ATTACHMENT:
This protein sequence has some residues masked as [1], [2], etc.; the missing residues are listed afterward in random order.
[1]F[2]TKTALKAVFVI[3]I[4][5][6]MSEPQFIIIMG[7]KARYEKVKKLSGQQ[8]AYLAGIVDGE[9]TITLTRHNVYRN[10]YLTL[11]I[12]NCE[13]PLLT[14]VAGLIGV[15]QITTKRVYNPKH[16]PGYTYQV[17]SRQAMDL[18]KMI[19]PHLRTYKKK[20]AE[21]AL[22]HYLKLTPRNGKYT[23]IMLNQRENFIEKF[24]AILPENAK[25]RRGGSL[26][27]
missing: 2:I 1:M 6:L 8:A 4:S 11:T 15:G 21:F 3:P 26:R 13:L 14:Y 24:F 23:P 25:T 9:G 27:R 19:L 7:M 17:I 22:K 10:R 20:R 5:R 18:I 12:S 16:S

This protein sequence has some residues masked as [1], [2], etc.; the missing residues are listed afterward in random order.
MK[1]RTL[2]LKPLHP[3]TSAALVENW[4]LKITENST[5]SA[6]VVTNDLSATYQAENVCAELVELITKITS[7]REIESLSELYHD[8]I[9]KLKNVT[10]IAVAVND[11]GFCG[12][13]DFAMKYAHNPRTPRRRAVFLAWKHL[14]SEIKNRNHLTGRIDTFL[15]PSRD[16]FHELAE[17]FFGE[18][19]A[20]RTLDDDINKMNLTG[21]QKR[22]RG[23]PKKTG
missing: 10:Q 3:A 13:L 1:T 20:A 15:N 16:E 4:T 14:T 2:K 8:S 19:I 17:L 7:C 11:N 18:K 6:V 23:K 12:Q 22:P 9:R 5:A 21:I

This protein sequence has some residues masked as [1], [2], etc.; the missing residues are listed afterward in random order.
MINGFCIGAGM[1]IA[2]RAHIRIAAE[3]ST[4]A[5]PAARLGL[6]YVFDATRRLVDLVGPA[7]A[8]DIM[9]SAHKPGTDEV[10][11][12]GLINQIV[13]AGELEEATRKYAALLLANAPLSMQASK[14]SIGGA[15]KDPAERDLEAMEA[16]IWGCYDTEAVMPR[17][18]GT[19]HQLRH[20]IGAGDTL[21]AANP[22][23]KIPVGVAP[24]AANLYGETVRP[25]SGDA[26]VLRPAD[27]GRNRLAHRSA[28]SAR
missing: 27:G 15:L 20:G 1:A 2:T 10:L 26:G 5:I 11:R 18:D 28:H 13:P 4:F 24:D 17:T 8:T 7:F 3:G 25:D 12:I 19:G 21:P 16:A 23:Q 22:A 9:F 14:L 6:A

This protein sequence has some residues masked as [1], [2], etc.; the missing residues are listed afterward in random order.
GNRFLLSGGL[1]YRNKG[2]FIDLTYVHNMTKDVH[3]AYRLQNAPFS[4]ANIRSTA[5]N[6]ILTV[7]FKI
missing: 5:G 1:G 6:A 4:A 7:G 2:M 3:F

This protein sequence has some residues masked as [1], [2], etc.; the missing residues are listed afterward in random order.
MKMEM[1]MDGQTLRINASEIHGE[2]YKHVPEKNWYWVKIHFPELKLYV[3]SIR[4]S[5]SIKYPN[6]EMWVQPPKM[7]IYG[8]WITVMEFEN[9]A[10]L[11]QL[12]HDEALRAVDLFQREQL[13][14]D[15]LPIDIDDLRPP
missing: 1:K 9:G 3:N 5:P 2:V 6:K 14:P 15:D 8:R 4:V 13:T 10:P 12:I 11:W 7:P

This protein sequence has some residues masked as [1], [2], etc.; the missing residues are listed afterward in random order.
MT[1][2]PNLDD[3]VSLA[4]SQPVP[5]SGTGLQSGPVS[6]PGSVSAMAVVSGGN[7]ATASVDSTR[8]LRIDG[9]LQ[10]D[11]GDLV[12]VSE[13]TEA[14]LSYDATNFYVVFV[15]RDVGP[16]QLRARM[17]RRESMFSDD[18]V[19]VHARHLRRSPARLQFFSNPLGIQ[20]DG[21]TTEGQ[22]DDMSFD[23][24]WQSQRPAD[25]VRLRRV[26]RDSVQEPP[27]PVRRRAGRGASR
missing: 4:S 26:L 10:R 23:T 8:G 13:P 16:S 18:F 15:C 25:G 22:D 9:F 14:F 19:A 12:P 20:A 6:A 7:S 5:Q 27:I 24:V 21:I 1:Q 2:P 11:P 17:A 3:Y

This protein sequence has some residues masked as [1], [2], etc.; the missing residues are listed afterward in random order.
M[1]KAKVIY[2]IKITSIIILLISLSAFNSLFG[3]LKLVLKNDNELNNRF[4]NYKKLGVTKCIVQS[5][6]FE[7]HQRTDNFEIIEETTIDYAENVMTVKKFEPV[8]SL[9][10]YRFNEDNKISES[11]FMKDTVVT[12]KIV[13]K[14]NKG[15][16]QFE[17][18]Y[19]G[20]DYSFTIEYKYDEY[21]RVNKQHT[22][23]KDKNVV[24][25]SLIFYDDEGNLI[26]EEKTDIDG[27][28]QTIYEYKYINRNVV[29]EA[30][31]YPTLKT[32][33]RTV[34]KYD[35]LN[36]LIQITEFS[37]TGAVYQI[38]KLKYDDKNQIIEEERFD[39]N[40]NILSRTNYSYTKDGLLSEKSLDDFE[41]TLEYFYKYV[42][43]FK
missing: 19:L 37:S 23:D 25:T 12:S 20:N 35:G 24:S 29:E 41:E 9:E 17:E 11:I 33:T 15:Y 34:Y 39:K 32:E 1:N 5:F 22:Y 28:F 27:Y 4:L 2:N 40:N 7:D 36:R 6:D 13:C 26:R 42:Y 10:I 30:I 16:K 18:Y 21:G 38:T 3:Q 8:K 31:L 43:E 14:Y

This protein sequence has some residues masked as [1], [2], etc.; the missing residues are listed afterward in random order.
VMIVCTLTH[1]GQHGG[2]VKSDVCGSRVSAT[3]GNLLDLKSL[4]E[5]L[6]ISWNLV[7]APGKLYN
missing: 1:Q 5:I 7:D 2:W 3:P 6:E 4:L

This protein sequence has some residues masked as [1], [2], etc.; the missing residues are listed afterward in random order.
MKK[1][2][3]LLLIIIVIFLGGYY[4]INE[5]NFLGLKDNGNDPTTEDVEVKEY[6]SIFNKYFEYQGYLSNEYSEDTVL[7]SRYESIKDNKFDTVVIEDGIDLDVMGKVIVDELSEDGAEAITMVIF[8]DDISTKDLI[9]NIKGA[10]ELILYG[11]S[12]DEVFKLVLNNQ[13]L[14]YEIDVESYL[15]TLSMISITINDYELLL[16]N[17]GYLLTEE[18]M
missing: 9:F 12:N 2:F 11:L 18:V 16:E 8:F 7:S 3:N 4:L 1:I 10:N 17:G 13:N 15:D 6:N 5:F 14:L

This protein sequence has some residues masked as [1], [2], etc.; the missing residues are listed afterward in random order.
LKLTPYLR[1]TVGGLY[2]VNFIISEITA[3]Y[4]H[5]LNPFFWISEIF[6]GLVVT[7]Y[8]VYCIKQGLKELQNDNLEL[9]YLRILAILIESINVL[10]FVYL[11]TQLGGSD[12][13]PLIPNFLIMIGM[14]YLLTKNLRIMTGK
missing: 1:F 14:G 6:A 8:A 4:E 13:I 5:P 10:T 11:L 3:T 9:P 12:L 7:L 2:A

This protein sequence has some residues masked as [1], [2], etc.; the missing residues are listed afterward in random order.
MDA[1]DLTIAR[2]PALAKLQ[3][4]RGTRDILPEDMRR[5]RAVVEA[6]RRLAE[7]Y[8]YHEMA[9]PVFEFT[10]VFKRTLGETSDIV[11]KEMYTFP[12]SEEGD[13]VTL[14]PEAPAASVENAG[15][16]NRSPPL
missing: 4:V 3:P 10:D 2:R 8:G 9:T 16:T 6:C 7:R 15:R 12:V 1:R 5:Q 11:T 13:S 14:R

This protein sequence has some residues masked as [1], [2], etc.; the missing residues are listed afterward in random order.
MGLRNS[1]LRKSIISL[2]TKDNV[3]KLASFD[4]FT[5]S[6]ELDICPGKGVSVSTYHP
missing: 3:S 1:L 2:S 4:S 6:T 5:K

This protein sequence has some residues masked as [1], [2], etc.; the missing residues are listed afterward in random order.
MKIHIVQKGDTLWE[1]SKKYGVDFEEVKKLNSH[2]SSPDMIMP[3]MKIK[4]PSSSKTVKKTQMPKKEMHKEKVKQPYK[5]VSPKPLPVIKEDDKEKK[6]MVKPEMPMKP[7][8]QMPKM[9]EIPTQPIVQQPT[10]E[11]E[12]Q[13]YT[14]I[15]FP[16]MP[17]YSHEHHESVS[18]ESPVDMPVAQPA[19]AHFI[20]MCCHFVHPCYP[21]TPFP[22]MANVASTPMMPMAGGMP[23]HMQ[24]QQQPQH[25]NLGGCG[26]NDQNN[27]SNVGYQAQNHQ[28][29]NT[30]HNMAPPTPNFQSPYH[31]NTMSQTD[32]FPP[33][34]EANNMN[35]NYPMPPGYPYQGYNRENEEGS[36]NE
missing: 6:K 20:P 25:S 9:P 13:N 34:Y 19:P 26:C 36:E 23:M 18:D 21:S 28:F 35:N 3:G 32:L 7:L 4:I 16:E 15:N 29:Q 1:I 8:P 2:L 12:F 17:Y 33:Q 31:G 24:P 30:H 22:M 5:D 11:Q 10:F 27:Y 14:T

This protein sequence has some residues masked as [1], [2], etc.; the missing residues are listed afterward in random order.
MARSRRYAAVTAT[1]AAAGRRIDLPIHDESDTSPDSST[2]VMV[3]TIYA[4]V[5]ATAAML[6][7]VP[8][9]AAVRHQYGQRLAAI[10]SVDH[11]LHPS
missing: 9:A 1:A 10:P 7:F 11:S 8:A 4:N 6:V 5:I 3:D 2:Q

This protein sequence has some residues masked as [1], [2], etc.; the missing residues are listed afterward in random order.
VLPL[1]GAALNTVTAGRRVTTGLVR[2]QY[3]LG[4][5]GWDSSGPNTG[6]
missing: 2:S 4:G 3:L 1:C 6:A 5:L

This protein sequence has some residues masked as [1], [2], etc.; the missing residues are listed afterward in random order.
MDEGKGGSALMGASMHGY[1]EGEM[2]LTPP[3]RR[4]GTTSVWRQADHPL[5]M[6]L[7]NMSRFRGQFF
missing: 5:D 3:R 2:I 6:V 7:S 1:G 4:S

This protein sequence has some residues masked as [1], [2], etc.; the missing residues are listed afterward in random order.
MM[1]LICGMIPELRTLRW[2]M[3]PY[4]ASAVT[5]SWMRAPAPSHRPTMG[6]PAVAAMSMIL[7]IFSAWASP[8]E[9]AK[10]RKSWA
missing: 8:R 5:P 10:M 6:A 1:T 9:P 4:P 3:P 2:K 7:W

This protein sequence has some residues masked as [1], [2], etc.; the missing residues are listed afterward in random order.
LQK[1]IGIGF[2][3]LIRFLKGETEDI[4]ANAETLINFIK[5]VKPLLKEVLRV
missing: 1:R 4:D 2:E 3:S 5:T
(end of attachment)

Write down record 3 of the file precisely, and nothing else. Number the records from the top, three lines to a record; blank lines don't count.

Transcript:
This protein sequence has some residues masked as [1], [2], etc.; the missing residues are listed afterward in random order.
MINGFCIGAGM[1]IA[2]RAHIRIAAE[3]ST[4]A[5]PAARLGL[6]YVFDATRRLVDLVGPA[7]A[8]DIM[9]SAHKPGTDEV[10][11][12]GLINQIV[13]AGELEEATRKYAALLLANAPLSMQASK[14]SIGGA[15]KDPAERDLEAMEA[16]IWGCYDTEAVMPR[17][18]GT[19]HQLRH[20]IGAGDTL[21]AANP[22][23]KIPVGVAP[24]AANLYGETVRP[25]SGDA[26]VLRPAD[27]GRNRLAHRSA[28]SAR
missing: 27:G 15:L 20:G 1:A 2:T 10:L 26:G 5:I 11:R 18:D 28:H 13:P 4:F 24:D 17:T 8:T 7:F 3:G 25:D 12:I 19:G 21:P 16:A 23:Q 22:A 9:F 14:L 6:A